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BOOK REVIEW: The 100 by Kass Morgan

| 1 August 2014 | Reply

BOOK REVIEW: The 100 by Kass Morgan

Little, Brown Books
September 2013, $16.99
Reviewed by Steph O’Connell


the 100


The premise had so much potential. I was picturing a cross between Earth 2 and Lord of the Flies.
This book is so not that. Not even close. 

Basically, about three-hundred years before the novel starts, people evacuated Earth because of giant nuclear issue of some sort. Something that left enough radiation to make it unsafe for people to live there. It’s not explained properly. 

100 juvenile delinquents are sent to Earth as human guinea pigs, to see if the radiation has dissipated enough and if it’s safe enough for the rest of the colony to join them. (Though, why they’re still circling Earth, three-hundred years later, is beyond me. It’s not explained properly.)

There are so many things wrong with this novel which could have been fixed with a bit of effort, but I feel like the author thought they might have gotten in the way of the story…. Oh, sorry, I mean the  romance.

Each of the four narrators is constantly beating themselves up about what horrible people they are, worse than anyone else in their group, and after 150 pages, I really started to hate them for it. Get over it, guys, you have surviving to do!

Speaking of which…


Everything came way too easily to them: 

– Bellamy had read about hunting, (had he read about using a bow, too?) when he was on the ship, so he becomes their hunter, and brings back food after his first hunting expedition, and is a master bowman.
He also studied everything he could about Earth when he found out his sister was being sent there… But he found out his sister was being sent there THE DAY it was set to happen.

– When they decided to build a wooden structure using the trunks of trees, they started on it immediately, Wells suddenly knowing the best way to make the logs slot into each other and hold together. They didn’t have to sit down and plan it out or anything.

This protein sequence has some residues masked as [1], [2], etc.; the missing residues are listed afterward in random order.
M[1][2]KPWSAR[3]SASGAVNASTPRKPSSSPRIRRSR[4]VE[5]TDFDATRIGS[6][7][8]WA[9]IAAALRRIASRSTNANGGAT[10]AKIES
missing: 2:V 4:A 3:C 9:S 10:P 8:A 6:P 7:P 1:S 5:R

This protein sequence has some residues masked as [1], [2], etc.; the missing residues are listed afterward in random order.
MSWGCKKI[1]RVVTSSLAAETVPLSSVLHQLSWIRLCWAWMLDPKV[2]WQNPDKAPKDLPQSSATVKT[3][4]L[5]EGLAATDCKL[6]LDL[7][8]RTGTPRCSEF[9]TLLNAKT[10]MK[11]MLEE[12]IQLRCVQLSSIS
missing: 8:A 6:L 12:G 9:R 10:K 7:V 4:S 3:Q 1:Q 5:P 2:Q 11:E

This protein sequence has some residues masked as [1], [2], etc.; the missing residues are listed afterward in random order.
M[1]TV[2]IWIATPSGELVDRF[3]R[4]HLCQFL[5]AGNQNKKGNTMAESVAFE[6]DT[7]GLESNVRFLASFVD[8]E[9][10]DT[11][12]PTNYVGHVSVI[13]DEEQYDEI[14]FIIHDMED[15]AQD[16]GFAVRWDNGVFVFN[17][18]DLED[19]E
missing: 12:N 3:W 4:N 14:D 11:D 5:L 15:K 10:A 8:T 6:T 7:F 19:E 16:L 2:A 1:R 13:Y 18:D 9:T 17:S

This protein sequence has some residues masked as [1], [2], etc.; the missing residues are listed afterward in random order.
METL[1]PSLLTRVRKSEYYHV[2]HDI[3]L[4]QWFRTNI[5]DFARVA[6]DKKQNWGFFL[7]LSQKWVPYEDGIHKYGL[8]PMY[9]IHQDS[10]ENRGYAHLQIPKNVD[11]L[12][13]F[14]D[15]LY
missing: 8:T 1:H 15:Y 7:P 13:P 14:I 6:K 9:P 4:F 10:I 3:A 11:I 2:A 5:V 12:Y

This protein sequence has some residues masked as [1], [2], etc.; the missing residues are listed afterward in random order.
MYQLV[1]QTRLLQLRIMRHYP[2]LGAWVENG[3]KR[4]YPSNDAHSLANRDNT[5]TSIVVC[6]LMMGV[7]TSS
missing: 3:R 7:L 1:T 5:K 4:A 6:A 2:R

– The freaking fire. There was no mention of them having found an incendiary device of some sort, and they’ve spent their entire lives on a spaceship, but they get a fire going without any hassle. 


A lot of things didn’t make much sense:

– On the ship, people gather scraps of Earth made material – three-hundred year old Earth cloth – in order to stitch together gowns and the like. They have the facilities on the ships to make Scrubs and other new clothes, but there’s something about a ratty, old, oil stained cloth that shows off your status. Yeah…

– There was no conflict. Not real conflict. 
One-hundred delinquents are sent to Earth, and there are NO disagreements between them? (There are a couple of arguments prompted by things, but they seem to resolve very anti-climatically. Nothing gets out of hand.)
Even if the colony has been super strict and locking people up for nonsense reasons, chances are SOME of the kids locked up WERE actually really messed up. Even a group of normal kids, suddenly out of their element and at risk of going hungry(that is to say, they know their protein packs are GOING to run out, but then deer-hunter Bellamy gets them animals, so they don’t actually find themselves close to going hungry at all) there would be SOME arguments, SOME craziness. 

– They’re also running out of oxygen on the space station, after three-hundred years, with no mention of oxygen generators, and something happens to “the last tree”, yet they have apples. And “the last tree” isn’t an apple tree. It’s almost as though the author wants us to believe that this one tree is responsible for the air, because it’s never explained properly.


I just get the feeling that Kass Morgan took the easy way out. Every single time. 

Maybe if there had been a little more description about the ship, the planet, and the events that lead to this situation, I might have found it more believable. As it sits now it seems like Miss Morgan just couldn’t be bothered working out the science in her science-fiction story.

My advice is to stick to the show, which has its own problems but is infinitely better than the book.

I’ll be reading the second book, if only to see if there are improvements now that the author knows the events of the show.



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